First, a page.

I am going to clamp down on these guys before I write more, and I won’t be taking them lightly.

Shaun Attwood  

Your Life as an Inmate (Guest Blog by Tommy Chandler)

Tommy Chandler went to the Denver Detention Center two times this year for 54 and 55 days. One was a theft charge and the other was urinating in public. He is 44 years old and 93 days sober after using meth and marijuana for 33 years. He wrote this in jail:
The bricks have no warmth here, nothing but the cold reality surrounding you. Caged in like the mighty lion that got caught, his instincts slowly fading away. Your aching back is begging for freedom again. Until then nothing but a cold metal bunk bed with a two-inch-thick broken-down mat is all you get. The loud snoring in both cells on each side has you sandwiched into never-ending sleepless nights.
Once a week, most look forward to commissary day. Some will be smiling like kids on Christmas, others just sitting enviously like kids in the corner that Santa forgot, wishing they would have heard their name called to go get their bag of goodies.
Loneliness constantly creeps into your mind and heart. But you’re never alone as you’re constantly surrounded by other inmates and guards. Most of whom couldn’t care whether you existed or not.
Few inmates can remember phone numbers of contacts in their cell phones. Those that can need their friends or family to prepay phone time to accept collect calls. Unfortunately, most have burned everyone outside due to drugs, bad behavior and bad decisions. So phone calls and visits are rare.
The food is repetitive and lacks in so many ways they just call it chow. It is served three times a day. There is a twelve-hour span between your last meal that day and breakfast the next morning. So your options are to starve, save and hide food for a snack later or eat commissary. Some pitch in together and combine items to make spreads, giving them something that tastes good and fills stomachs until the next meal. The hungry ones sit watching and wishing they could join in, almost like that little fat kid who didn’t get picked to play ball.
Once a week, you get a clean uniform and linens. First you turn in your dirty ones. Then before being given clean ones, everyone is put out into the courtyard. Then the guards search the entire place. They rummage through everyone’s belongings, making a mess to clean up, confiscating items not issued to you or bought through commissary, removing anything extra that might provide comfort, individuality, or a sense of home until your release.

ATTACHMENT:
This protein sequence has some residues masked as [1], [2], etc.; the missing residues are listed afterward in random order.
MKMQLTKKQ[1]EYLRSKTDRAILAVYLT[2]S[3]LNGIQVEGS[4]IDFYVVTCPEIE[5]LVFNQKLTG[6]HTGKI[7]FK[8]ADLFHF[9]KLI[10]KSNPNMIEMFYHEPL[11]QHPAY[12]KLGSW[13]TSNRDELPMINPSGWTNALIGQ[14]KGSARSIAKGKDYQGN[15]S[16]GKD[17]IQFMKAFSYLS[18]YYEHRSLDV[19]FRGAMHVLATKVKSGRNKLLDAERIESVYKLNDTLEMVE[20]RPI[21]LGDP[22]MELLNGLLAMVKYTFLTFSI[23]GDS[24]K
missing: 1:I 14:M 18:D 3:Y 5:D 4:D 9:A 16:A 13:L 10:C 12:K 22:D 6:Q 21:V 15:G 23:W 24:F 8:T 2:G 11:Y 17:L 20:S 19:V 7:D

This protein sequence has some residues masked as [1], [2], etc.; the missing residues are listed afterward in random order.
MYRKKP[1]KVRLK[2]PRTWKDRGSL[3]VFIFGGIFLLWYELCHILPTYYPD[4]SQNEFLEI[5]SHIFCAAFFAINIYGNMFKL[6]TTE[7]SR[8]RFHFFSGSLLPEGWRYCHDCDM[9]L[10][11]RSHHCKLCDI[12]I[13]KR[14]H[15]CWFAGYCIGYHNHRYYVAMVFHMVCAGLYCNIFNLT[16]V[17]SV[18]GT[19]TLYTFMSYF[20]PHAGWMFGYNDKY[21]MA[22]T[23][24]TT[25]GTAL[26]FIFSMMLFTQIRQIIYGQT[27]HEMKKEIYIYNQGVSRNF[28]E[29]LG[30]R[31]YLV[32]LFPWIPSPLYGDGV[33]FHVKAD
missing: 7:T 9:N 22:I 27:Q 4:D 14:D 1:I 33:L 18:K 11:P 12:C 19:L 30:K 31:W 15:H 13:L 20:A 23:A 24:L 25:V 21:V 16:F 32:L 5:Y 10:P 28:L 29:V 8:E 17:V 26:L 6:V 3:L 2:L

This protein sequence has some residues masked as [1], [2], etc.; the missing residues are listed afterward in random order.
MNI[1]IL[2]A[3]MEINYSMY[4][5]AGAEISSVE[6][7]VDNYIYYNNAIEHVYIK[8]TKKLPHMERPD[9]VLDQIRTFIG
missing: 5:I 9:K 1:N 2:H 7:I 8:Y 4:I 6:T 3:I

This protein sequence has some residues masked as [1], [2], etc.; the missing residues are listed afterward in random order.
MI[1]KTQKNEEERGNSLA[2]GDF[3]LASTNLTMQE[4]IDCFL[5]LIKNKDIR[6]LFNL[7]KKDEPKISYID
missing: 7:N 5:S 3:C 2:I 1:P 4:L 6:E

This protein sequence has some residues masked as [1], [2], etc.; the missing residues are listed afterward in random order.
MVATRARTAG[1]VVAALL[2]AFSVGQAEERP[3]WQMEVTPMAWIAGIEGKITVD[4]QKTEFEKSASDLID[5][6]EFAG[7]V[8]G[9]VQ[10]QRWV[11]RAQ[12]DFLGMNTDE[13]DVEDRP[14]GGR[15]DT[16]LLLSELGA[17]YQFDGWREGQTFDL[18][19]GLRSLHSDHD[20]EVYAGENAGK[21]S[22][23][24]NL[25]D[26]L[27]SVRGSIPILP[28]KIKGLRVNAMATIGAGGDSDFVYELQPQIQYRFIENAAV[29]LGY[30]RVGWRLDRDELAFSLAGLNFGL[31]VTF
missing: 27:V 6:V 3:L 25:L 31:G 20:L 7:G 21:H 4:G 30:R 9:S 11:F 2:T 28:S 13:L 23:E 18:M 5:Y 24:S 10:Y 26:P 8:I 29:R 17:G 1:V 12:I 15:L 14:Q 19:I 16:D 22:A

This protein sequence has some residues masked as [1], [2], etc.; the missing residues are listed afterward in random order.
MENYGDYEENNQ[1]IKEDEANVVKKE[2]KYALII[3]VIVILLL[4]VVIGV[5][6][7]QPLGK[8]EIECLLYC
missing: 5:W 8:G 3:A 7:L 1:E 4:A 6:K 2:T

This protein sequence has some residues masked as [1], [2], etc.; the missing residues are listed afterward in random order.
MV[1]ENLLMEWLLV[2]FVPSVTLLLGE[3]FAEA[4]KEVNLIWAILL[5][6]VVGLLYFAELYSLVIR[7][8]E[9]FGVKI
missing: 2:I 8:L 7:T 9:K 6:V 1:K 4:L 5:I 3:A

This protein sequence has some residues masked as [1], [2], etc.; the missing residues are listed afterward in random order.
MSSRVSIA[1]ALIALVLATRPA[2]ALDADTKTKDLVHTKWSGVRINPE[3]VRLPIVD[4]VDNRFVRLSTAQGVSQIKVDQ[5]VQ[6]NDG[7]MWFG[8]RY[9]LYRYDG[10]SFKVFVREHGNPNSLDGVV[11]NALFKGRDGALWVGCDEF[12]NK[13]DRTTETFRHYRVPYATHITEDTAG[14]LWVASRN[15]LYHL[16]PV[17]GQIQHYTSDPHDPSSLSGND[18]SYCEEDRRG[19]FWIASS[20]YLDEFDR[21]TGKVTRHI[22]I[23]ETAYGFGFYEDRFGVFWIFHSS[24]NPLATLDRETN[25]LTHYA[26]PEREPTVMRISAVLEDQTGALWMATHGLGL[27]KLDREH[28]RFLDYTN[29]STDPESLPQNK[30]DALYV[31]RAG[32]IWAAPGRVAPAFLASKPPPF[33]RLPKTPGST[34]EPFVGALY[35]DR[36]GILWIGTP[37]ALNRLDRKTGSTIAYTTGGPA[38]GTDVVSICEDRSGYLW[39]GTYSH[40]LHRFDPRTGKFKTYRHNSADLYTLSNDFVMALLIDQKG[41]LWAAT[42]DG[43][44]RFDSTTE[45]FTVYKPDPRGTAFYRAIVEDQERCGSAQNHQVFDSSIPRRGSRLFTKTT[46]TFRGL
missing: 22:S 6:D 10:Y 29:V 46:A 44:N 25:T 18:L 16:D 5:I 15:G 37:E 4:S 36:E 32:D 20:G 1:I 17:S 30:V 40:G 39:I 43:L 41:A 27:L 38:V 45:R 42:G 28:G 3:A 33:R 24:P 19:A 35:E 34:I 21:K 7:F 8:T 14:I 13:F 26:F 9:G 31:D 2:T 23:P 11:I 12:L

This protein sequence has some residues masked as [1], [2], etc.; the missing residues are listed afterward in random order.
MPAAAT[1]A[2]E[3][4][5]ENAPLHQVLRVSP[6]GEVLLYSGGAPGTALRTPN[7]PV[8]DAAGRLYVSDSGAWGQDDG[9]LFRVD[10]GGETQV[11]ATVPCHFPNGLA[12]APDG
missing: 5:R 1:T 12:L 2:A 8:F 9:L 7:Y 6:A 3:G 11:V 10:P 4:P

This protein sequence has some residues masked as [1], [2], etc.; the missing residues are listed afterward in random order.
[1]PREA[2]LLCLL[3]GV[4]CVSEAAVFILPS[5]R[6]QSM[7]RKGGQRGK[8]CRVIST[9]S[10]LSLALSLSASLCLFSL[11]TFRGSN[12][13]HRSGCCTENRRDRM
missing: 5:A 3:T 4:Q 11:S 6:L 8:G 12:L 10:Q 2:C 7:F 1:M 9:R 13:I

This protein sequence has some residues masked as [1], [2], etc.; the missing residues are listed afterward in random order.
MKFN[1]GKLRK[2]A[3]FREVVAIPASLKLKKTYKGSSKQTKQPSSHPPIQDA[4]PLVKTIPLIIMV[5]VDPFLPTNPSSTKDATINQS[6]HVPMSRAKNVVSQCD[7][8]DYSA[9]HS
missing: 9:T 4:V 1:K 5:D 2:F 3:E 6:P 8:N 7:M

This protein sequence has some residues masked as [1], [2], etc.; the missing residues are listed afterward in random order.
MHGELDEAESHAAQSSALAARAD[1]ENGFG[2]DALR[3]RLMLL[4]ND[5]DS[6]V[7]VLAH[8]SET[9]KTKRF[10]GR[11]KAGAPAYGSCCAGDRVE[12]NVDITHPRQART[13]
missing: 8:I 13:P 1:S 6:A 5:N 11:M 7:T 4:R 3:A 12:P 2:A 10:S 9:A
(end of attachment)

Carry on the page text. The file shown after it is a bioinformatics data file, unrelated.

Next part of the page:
This wasn’t written to complain or condemn the system, jails or prisons in any way. Reform and retraining grown adults is not easy to do. I commend all you officers trying to do your best to enforce our laws and protect our rights. What I am saying is if you have ever done drugs, domestic violence, been abusive, or if you just plain keep making bad choices and bad decisions, then please change or this will be your life as an inmate.

Prisoner Art Exhibition in London

For the next two months, the annual Koestler Trust exhibition of prisoner art is in the Royal Festival Hall at the Southbank Centre, London. Entrance is free, so please come along. Here are some photos, mainly from the space I curated. I chose mostly portraits and my theme ended up being "faces," including the clock-face painting. I made a brief appearance on BBC Vietnam. Unless you speak Vietnamese, you won't be able to understand it, but you get a good view of the prisoner art at the exhibition. Here's the clip. 

With Tim Robertson, CEO Koestler Trust

Paul Denham's winning entry

With Molly Denham, mother of the blind artist Paul Denham

Shaun Attwood